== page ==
A Rose For Emily Ralph Ellison Analysis

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William Faulkner’s short story “A Rose for Emily” and Ralph Ellison’s “Battle Royal,” a chapter from his novel invisible Man that is also sometimes excerpted as a short story in literary anthologies, are both set in the South in the early to mid-twentieth century. The characters, circumstances, and narrative voices are all quite different, but both shared the Southern setting and the theme of racial relations in the South. Faulkner’s “A Rose for Emily” describes a town legend named Miss Emily Grierson whose family was once important, rich, and powerful in the Mississippi community in which the story is set. The narrative voice is the voice of the town itself, a gossipy perspective that gets all of its information from outside observation, rumor, and town history. The narrator does not actually know Emily; they are not friends and probably not even acquaintances. However, because of the Griersons’ reputation, the town pays attention to Emily’s life from the time she is a young…show more content…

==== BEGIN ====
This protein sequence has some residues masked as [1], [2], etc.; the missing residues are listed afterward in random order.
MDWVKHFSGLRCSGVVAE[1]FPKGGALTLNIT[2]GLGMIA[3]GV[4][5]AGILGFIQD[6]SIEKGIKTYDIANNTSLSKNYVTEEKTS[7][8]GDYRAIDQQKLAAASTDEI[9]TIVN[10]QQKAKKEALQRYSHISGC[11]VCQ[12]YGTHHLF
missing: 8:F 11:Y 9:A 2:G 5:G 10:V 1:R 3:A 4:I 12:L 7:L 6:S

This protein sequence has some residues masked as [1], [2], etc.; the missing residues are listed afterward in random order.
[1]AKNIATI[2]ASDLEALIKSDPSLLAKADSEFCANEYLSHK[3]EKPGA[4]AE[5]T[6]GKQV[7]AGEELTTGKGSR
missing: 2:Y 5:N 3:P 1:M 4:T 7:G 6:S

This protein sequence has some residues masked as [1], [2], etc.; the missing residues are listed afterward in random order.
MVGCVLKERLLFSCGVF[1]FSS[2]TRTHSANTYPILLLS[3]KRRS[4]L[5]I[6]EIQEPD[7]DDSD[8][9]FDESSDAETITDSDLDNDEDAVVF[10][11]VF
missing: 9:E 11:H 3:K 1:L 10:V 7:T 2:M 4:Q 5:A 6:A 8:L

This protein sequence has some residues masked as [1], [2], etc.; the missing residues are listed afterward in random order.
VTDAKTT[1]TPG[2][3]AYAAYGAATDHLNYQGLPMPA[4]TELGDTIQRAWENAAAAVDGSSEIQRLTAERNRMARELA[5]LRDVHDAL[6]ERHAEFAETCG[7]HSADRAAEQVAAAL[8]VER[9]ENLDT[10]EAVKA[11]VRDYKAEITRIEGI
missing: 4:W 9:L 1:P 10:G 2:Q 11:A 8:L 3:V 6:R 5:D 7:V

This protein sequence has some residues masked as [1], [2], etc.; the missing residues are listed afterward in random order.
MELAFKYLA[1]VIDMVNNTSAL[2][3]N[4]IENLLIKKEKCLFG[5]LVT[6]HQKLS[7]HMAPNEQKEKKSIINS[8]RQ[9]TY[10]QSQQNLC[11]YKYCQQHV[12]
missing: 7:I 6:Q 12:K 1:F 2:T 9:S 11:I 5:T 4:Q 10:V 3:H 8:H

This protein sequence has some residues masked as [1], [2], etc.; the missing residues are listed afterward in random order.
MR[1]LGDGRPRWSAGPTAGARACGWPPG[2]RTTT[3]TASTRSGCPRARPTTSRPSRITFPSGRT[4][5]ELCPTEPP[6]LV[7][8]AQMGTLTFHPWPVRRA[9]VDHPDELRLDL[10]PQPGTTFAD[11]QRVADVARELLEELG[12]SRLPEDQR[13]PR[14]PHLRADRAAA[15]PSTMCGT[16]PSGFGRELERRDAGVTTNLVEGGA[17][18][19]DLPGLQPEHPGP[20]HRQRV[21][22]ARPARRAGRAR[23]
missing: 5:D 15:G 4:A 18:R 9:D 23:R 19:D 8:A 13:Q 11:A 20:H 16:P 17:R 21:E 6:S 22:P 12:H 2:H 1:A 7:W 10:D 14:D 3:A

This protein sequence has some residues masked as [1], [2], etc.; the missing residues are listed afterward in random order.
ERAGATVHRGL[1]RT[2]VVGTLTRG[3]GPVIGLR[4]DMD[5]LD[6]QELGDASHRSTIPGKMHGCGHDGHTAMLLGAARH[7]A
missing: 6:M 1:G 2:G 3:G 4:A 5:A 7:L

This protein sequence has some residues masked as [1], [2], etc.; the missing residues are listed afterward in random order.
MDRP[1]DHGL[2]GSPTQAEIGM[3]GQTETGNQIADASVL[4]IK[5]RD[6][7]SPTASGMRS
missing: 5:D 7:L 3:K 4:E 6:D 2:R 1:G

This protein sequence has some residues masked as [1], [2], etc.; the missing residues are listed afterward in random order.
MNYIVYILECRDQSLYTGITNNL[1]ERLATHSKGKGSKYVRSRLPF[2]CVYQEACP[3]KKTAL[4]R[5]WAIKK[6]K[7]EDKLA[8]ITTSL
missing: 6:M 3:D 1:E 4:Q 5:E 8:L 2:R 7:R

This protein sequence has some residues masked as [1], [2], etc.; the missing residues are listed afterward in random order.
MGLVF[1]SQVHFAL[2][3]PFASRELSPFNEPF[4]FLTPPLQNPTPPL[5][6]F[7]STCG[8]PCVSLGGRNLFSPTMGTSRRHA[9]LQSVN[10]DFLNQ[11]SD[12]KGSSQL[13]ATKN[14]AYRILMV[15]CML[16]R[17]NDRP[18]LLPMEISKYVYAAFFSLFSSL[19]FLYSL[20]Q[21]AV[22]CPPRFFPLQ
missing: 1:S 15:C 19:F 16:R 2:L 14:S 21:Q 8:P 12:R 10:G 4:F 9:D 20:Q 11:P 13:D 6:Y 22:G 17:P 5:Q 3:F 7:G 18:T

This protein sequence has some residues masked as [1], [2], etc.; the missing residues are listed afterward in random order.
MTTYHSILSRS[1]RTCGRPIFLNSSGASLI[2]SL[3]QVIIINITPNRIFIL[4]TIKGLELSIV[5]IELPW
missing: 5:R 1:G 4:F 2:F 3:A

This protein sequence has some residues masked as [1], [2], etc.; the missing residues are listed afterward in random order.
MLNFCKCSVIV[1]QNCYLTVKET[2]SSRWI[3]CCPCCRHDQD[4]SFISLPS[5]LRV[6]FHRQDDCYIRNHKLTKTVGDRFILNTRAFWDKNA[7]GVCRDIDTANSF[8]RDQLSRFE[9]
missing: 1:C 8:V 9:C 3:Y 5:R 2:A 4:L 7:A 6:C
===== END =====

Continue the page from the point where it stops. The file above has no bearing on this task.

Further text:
Now, her house is decrepit, and as it turns out, she’s keeping a dead body in a bed in her house. Emily tries to hold on to old privileges granted to her family in more prosperous times. Meanwhile, the town around her grows and changes. Falkner presents Emily as a symbol of a dying culture, namely the antebellum South. Before the Civil War, the South was thriving due to its use of slave labor. Race is more of subtext in this story than it is in Ellison’s novel, but in “A Rose for Emily,” the title character has a servant who is a black man, and we can infer that her family was more influential when they had money and power, probably from being descended from plantation owners. The implication is that some Southerners want to hang on to the past, including the extreme racial inequality that characterized the antebellum period, while the rest of the world moves
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